Coriander (fresh green). This is easily the most wonderful, versatile, and widely used herb of all in Indian cooking, both at home and in the restaurant. Commercially grown coriander is taller – growing to some ten inches or so – than the home grown variety and is readily available from ethnic grocers and greengrocers. The flavour and aroma of this lovely herb makes it a vital ingredient for turning a good Indian dish into an excellent one, whether stirred into a curry or sprinkled onto hot food as a garnish.
Use leaves and stems and chop finely (discarding any tough pieces) and add to food right at the end of cooking as the delicate flavour is easily lost.
Fresh coriander will keep for a week or so if you immerse the stems in water as you would a bunch of flowers.
Coriander seeds. As delicate in flavour as the plant from which they come, these seeds are small, round, and beige in colour. In the restaurant, coriander is ground and used as a spice in its own right as well as in garam masala.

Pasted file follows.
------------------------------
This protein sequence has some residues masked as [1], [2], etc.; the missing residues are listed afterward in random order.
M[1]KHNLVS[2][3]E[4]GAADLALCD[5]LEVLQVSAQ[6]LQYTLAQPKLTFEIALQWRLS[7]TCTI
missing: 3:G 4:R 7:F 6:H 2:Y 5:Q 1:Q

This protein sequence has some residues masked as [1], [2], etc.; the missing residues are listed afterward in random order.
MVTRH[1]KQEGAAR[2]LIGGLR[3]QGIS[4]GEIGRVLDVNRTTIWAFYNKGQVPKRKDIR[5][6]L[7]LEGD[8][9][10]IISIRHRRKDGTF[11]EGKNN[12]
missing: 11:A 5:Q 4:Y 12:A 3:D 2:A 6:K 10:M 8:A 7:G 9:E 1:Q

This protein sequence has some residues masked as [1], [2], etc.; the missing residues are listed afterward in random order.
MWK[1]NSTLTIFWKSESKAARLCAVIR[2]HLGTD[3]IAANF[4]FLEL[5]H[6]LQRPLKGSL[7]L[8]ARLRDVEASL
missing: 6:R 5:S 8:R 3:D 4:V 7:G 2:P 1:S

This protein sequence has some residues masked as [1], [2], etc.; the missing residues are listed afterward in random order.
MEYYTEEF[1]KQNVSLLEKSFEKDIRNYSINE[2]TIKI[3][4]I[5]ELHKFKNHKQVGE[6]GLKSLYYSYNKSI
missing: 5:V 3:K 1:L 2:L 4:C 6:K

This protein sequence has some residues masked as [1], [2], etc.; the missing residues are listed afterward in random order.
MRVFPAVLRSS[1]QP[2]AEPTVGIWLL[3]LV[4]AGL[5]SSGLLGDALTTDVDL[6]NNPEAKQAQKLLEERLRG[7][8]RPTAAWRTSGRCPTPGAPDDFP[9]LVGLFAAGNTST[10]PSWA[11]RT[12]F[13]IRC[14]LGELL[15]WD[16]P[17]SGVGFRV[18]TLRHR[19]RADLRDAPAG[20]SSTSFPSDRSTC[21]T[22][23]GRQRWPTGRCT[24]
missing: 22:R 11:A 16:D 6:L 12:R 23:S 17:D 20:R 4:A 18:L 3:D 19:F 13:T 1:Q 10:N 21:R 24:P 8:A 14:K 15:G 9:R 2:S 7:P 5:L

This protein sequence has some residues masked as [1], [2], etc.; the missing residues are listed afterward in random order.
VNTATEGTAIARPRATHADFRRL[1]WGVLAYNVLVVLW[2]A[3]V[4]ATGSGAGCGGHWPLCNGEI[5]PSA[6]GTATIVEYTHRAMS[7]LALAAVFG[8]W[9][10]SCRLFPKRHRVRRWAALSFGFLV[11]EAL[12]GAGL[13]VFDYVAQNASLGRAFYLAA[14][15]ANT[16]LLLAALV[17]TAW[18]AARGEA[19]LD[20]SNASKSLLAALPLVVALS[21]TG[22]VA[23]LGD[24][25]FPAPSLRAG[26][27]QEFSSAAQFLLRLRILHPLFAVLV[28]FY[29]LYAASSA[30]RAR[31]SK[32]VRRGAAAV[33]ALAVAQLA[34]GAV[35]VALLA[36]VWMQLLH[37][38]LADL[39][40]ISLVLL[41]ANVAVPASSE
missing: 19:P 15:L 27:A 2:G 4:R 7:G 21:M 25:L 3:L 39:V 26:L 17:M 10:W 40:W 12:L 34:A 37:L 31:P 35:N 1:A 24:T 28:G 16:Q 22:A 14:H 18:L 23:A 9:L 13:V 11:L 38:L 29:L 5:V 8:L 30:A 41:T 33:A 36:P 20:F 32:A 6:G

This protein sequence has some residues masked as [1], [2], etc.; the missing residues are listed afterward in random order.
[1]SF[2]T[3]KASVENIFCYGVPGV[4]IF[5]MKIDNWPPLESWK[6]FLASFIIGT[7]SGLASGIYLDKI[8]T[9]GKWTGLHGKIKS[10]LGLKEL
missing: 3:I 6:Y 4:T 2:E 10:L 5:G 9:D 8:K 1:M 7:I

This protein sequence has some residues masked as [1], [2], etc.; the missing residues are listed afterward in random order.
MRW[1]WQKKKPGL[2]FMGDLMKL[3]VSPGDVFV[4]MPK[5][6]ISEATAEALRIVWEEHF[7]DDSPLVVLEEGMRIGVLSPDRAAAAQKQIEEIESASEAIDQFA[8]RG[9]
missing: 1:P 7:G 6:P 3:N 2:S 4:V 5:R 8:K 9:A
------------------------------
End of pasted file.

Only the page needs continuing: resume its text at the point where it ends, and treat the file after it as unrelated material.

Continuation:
Cummin seeds (black). Finer and darker than regular cummin this spice is also more expensive. It is unlikely that you will find black cummin in supermarkets, so you may have to go to an Indian or Pakistani grocer.
Fenugreek (dry leaves). Not to be confused with fenugreek seeds, this is a dark green leafy plant similar in height to coriander. The flavour is not as subtle as that of coriander and becomes more concentrated when the plant is dried. Known as ‘methi’ it is available from Asian grocers in both its fresh and dry form. It is the dried ingredient that is used in restaurant cooking and although methi is not perhaps an essential herb for restaurant curries, it certainly add that ‘extra something’ so it is worth trying if you can get it.
To prepare for use, pick out and discard any straw-like pieces. Grind in a coffee grinder, sieve, and store in a glass jar. Do not forget to label.
Garlic. A familiar and popular herb, garlic is particularly necessary for the flavour of restaurant curries where it is used in generous amounts. Buy bulbs that have firm, plump cloves, and store in a cool dry place as you would onions.